Helmut Thielicke was a pastor in the city of Stuttgart during World War II. Bombing raids reduced his city to ashes. As the pastor stood before the concrete pit of a cellar which had been shattered by a bomb, a woman came up and introduced herself. Then she said, “My husband died down there. His place was right under the hole. The clean-up squad was unable to find a trace of him; all that was left was his cap. We were there the last time you preached in the cathedral church. And here before this pit I want to thank you for preparing him for eternity.”

Who will thank you?

The Cure For The Grieving Soul

The Cure for a Grieving Soul

John 11:21-26

Dr. Jim Denison

Men’s Bible Study begins this Thursday morning, as we consider this semester “Lessons learned the hard way: the life and legacy of Moses.” Dr. Ron Scates, senior minister of Highland Park Presbyterian Church and my very dear friend, will be the speaker as we begin. Then I’ll teach the rest of the semester.

But I often say that the real reason I teach Men’s Bible Study is to tell stories I can’t tell on Sunday. Here’s an example of one which is just on the edge.

“A man and his wife were having some problems at home and were giving each other the silent treatment. Suddenly the man realized that the next day he would need his wife to wake him at 5 a.m. for an early morning business flight. Not wanting to be the first to break the silence (and lose!), he wrote on a piece of paper, ‘Please wake me at 5 a.m..’ He left it where he knew she would find it.

“The next morning the man woke up, only to discover it was 9 a.m. and he had missed his flight. Furious, he was about to go and see why his wife hadn’t awakened him when he noticed a piece of paper by the bed. The paper said, ‘It is 5 a.m.. Wake up.’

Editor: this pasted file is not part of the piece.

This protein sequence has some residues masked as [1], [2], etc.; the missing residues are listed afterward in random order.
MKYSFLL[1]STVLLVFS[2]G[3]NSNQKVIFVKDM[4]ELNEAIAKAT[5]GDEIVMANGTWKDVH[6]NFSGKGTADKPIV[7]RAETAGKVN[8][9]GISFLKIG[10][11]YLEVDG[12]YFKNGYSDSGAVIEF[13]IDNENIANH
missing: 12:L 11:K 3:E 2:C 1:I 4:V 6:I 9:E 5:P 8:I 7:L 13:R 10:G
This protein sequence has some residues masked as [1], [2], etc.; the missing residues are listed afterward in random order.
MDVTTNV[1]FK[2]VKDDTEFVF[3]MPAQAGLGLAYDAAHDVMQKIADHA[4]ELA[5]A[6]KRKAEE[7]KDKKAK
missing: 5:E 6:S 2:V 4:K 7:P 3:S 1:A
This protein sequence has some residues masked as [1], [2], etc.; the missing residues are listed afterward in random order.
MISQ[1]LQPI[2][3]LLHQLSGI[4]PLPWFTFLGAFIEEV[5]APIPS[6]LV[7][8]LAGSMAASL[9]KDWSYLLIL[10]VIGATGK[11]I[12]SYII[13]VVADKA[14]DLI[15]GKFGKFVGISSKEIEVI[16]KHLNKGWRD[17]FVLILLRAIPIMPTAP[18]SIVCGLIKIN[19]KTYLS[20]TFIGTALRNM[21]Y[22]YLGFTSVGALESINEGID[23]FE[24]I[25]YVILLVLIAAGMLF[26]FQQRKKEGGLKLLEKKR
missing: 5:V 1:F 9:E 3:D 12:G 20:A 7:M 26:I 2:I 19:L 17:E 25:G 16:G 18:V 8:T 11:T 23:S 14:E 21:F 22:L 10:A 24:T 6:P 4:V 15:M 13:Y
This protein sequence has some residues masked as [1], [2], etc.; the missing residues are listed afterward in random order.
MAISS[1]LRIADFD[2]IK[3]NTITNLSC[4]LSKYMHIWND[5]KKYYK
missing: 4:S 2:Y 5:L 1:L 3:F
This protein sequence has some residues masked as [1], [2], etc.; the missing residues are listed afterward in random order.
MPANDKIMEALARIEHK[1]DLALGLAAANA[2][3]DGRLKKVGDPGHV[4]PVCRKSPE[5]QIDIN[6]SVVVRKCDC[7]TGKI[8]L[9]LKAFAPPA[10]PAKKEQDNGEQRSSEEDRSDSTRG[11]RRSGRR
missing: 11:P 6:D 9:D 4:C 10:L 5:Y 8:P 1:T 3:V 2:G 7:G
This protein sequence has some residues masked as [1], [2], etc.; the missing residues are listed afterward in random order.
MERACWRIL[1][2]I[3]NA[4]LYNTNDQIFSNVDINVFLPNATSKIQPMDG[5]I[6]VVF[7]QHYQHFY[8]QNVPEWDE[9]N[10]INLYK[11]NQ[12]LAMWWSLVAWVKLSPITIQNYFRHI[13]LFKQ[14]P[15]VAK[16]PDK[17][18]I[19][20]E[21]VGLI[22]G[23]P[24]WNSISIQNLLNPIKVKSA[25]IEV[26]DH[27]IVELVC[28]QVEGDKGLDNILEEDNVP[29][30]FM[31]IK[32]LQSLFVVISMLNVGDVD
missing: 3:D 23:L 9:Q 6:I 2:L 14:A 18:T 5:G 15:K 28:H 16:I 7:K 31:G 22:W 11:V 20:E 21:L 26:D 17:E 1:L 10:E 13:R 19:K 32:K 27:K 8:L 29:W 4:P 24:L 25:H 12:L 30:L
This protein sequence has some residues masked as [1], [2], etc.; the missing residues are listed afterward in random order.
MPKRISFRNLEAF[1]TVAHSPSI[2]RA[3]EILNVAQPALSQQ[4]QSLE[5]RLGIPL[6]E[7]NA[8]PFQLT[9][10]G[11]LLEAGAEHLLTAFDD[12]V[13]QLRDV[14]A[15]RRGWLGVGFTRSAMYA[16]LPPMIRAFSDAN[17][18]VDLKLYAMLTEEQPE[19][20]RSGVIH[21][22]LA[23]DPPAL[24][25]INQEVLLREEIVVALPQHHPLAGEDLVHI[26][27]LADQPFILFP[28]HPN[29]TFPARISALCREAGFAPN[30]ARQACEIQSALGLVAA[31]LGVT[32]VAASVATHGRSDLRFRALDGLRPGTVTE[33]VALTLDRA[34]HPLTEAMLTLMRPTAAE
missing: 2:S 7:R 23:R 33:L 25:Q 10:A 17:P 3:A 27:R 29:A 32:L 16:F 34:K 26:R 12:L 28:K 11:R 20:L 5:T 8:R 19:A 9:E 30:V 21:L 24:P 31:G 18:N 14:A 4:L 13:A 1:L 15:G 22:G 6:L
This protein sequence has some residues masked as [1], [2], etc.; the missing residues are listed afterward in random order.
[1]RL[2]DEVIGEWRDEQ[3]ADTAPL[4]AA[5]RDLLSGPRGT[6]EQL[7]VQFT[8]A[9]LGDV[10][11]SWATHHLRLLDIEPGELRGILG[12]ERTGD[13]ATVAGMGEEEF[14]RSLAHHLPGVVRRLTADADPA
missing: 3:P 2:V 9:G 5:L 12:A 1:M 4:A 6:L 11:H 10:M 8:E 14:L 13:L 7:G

“Men are not equipped for these kinds of contests.

These days, we’re dealing with life’s hardest questions, issues with which we are not equipped without God’s help. We’ve sought the cure for a lonely soul, a hungry soul, an injured soul, a joyless soul. Today we’ll seek the cure for a grieving soul.

When Mark Twain buried his beloved daughter Olivia’s body he placed over her grave this epitaph: “Warm summer sun, shine kindly here; Warm southern wind, blow softly here; Green sod, lie light, good night, dear heart.” He was sure that she was in the grave, that death is all there is. Was he right?

What happens when we die? When death comes to someone we care about? And, what happens to children when they die? We can consider no more relevant or emotional questions than these.

Why do we die?

W.C. Fields on his deathbed was seen thumbing through a Bible. Someone asked why. His answer: “Looking for loopholes.” But he didn’t find any. The death rate is still 100%. If Lazarus, Jesus’ best friend, was not kept from dying, neither will we.

In fact, you and I are one day closer to death and eternity than we have ever been before.

God’s word warns us: “It is appointed unto all men once to die, and then the judgment” (Hebrews 9:27). Death comes for us all.

Neither wisdom nor wealth can prevent it: “All can see that wise men die; the foolish and the senseless alike perish and leave their wealth to others” (Psalm 49:10).

We all face the same end, unless Jesus returns first: “Why, you do not even know what will happen tomorrow. What is your life? You are a mist that appears for a little while and then vanishes” (James 4:14).

On a tombstone in Sevenoaks, Kent, England is found these words:

“Grim death took me without any warning

I was well at night, and dead in the morning.”

It can happen that way for any of us.

But why? Why does death exist? If God were all-loving, he’d want to destroy death, we assume. If he were all powerful, he could. But he doesn’t. Why did he allow the tragic deaths of 9-11, an anniversary just one week away? Why did he allow the deaths in the recent Russian school siege? Why did he allow the one you love to die? Why? Here’s the simple answer: because of sin.

The Bible teaches, “Sin entered the world through man, and death through sin, and in this way death came to all men, because all have sinned” (Romans 5:12).

The thief on the cross said, “We are punished justly, for we are getting what our deeds deserve” (Luke 23:41).

This wasn’t God’s intention. He created a perfect world for his children. But when sin entered, death stayed. Death exists, not because God doesn’t love us or isn’t powerful, but because of sin.